Jimmie Vaughan Guitar Lesson
This article is a Jimmie Vaughan guitar lesson that focuses mostly on Jimmieâ€™s later guitar style in his solo career.
Some of the greatest â€œwhite bluesâ€ recordings of all time are the early Fabulous Thunderbirds albums which feature Jimmie Vaughan on guitar.
9 Must Know Electric Blues Guitar instrumentals talks about one of Jimmieâ€™s many great instrumentals from that era called â€œExtra Jimmiesâ€.
When Jimmie left the T-Birds, he almost always uses a capo.
Using the capo for single line soloing is by no means a new thing, older players such as Clarence Gatemouth Brown and Johnny Guitar Watson used them.
These 1950â€™s electric blues guitar players are a huge influence on Jimmieâ€™s guitar style which makes it totally different from the blues/rock orientated style of his younger brother Stevie Ray.
All of the licks in this Jimmie Vaughan guitar lesson were played using a capo on the 3rd fret so please bare that mind when reading the notation and tab.
Jimmie exclusively uses the Strat and even has his own signature model from Fender. I used the back and middle pickups on my Strat to record the audio examples and used fingers rather than a plectrum.
I would like to thank my friend and Skype student Patrick for making this great lesson suggestion.
Jimmie Vaughan Guitar Lesson Lick 1
This first lick is a typical Jimmie Vaughan style intro which can be heard on tunes like â€œJust Like Puttyâ€.
Licks like this work well as an introduction because the quarter notes are on the down beat and help set the feel and mood the rest of the band.
Jimmie Vaughan Guitar Lesson Lick 2
The next line demonstrates a favorite four note pattern of Jimmie Vaughan which he frequently uses in his solos to build anticipation.
The lick finishes with Jimmieâ€™s slow and quirky vibrato technique.
Check out this clip and listen to how many times Jimmie uses this pattern.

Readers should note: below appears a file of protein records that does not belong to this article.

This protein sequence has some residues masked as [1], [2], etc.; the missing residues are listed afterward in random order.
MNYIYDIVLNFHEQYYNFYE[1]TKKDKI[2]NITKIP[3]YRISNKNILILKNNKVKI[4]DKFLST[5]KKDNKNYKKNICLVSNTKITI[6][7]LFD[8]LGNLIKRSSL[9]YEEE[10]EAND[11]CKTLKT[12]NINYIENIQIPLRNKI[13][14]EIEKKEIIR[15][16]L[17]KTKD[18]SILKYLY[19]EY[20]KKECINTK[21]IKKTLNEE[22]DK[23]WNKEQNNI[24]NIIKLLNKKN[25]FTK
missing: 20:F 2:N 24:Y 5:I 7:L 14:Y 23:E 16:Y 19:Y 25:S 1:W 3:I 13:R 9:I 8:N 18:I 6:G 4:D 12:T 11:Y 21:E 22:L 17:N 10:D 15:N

Jimmie Vaughan Guitar Lesson Lick 3
To break things up, here is an all fretted chromatic line Jimmie Vaughan uses.
The example is written over the I chord here, but Jimmie usually uses this idea to outline the IV chord, typically in 10 of a 12 bar blues progression.
I played this lick in 16th notes on the recording but it is notated here in 8ths to make it easier to read.
Jimmie Vaughan Guitar Lesson Lick 4
The final lick from this Jimmie Vaughan guitar lesson is a great Lightninâ€™ Hopkins inspired run.
Practice using each of these licks against backing tracks. Slow blues or New Orleans style shuffles work well and are feels that Jimmie often like to write songs in.
Check out the audio track below of me incorporating these licks in a full 12 bar blues situation.
I hope that you enjoy playing and working through each of the riffs from this Jimmie Vaughan guitar lesson.
The backing track for the examples can be found below.
Listen to as much Jimmie Vaughan as possible to capture his feel attack besides just working through the ideas in this lesson.
What do you think of this Jimmie Vaughan guitar lesson? Share your thoughts in the comment section below.
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